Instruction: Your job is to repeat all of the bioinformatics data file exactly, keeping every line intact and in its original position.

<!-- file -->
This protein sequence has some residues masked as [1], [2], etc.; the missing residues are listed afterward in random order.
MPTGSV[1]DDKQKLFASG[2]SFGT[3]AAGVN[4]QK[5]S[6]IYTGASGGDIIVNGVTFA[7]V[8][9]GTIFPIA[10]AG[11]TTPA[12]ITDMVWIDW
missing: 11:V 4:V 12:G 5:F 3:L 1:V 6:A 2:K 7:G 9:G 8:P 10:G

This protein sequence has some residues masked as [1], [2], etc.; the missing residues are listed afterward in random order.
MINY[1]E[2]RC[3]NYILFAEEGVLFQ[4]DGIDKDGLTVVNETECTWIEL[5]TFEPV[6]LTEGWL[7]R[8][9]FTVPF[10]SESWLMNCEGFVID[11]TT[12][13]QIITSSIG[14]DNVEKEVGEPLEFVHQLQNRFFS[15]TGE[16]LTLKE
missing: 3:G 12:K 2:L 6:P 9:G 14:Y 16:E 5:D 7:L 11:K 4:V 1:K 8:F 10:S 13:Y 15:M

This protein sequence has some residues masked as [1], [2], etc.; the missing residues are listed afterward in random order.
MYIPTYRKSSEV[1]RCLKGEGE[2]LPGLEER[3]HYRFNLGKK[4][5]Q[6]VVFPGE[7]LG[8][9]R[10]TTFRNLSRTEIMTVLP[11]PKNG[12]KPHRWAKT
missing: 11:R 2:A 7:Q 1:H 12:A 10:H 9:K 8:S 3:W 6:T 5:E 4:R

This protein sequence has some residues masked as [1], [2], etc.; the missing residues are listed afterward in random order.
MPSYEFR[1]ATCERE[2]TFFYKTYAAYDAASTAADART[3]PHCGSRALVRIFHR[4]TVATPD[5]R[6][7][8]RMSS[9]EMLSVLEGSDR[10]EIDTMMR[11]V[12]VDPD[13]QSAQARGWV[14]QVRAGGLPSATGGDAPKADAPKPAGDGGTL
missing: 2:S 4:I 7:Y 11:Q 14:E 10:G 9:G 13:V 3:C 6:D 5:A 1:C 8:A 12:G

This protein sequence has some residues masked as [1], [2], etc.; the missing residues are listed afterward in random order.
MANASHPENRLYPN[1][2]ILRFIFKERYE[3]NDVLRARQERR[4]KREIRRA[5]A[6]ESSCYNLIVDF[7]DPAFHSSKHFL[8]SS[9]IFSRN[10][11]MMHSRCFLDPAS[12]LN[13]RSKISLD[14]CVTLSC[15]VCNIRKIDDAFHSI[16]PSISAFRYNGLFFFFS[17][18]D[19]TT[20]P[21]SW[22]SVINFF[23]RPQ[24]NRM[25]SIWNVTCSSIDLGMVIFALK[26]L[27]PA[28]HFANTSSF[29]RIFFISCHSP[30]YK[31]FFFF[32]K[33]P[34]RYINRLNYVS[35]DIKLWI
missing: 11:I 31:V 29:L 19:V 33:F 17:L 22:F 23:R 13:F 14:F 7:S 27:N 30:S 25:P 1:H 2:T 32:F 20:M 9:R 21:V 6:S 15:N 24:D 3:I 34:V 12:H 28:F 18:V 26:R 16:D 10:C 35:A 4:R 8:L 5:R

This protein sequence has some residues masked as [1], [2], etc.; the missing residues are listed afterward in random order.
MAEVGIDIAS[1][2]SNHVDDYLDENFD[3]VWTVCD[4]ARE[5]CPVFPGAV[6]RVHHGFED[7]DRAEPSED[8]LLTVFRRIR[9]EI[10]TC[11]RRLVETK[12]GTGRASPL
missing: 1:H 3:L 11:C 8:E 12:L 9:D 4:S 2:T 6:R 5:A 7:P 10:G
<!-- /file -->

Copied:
This protein sequence has some residues masked as [1], [2], etc.; the missing residues are listed afterward in random order.
MPTGSV[1]DDKQKLFASG[2]SFGT[3]AAGVN[4]QK[5]S[6]IYTGASGGDIIVNGVTFA[7]V[8][9]GTIFPIA[10]AG[11]TTPA[12]ITDMVWIDW
missing: 11:V 4:V 12:G 5:F 3:L 1:V 6:A 2:K 7:G 9:G 8:P 10:G

This protein sequence has some residues masked as [1], [2], etc.; the missing residues are listed afterward in random order.
MINY[1]E[2]RC[3]NYILFAEEGVLFQ[4]DGIDKDGLTVVNETECTWIEL[5]TFEPV[6]LTEGWL[7]R[8][9]FTVPF[10]SESWLMNCEGFVID[11]TT[12][13]QIITSSIG[14]DNVEKEVGEPLEFVHQLQNRFFS[15]TGE[16]LTLKE
missing: 3:G 12:K 2:L 6:P 9:G 14:Y 16:E 5:D 7:L 11:K 4:V 1:K 8:F 10:S 13:Y 15:M

This protein sequence has some residues masked as [1], [2], etc.; the missing residues are listed afterward in random order.
MYIPTYRKSSEV[1]RCLKGEGE[2]LPGLEER[3]HYRFNLGKK[4][5]Q[6]VVFPGE[7]LG[8][9]R[10]TTFRNLSRTEIMTVLP[11]PKNG[12]KPHRWAKT
missing: 11:R 2:A 7:Q 1:H 12:A 10:H 9:K 8:S 3:W 6:T 5:E 4:R

This protein sequence has some residues masked as [1], [2], etc.; the missing residues are listed afterward in random order.
MPSYEFR[1]ATCERE[2]TFFYKTYAAYDAASTAADART[3]PHCGSRALVRIFHR[4]TVATPD[5]R[6][7][8]RMSS[9]EMLSVLEGSDR[10]EIDTMMR[11]V[12]VDPD[13]QSAQARGWV[14]QVRAGGLPSATGGDAPKADAPKPAGDGGTL
missing: 2:S 4:I 7:Y 11:Q 14:E 10:G 9:G 13:V 3:C 6:D 5:A 1:C 8:A 12:G

This protein sequence has some residues masked as [1], [2], etc.; the missing residues are listed afterward in random order.
MANASHPENRLYPN[1][2]ILRFIFKERYE[3]NDVLRARQERR[4]KREIRRA[5]A[6]ESSCYNLIVDF[7]DPAFHSSKHFL[8]SS[9]IFSRN[10][11]MMHSRCFLDPAS[12]LN[13]RSKISLD[14]CVTLSC[15]VCNIRKIDDAFHSI[16]PSISAFRYNGLFFFFS[17][18]D[19]TT[20]P[21]SW[22]SVINFF[23]RPQ[24]NRM[25]SIWNVTCSSIDLGMVIFALK[26]L[27]PA[28]HFANTSSF[29]RIFFISCHSP[30]YK[31]FFFF[32]K[33]P[34]RYINRLNYVS[35]DIKLWI
missing: 11:I 31:V 29:L 19:V 33:F 17:L 22:F 23:R 13:F 14:F 7:S 27:N 30:S 25:P 1:H 2:T 32:F 20:M 9:R 21:V 6:S 15:N 24:D 3:I 34:V 12:H 28:F 18:V 26:R 16:D 10:C 35:A 4:R 8:L 5:R

This protein sequence has some residues masked as [1], [2], etc.; the missing residues are listed afterward in random order.
MAEVGIDIAS[1][2]SNHVDDYLDENFD[3]VWTVCD[4]ARE[5]CPVFPGAV[6]RVHHGFED[7]DRAEPSED[8]LLTVFRRIR[9]EI[10]TC[11]RRLVETK[12]GTGRASPL
missing: 1:H 3:L 11:C 8:E 12:L 9:D 4:S 2:T 6:R 5:A 7:P 10:G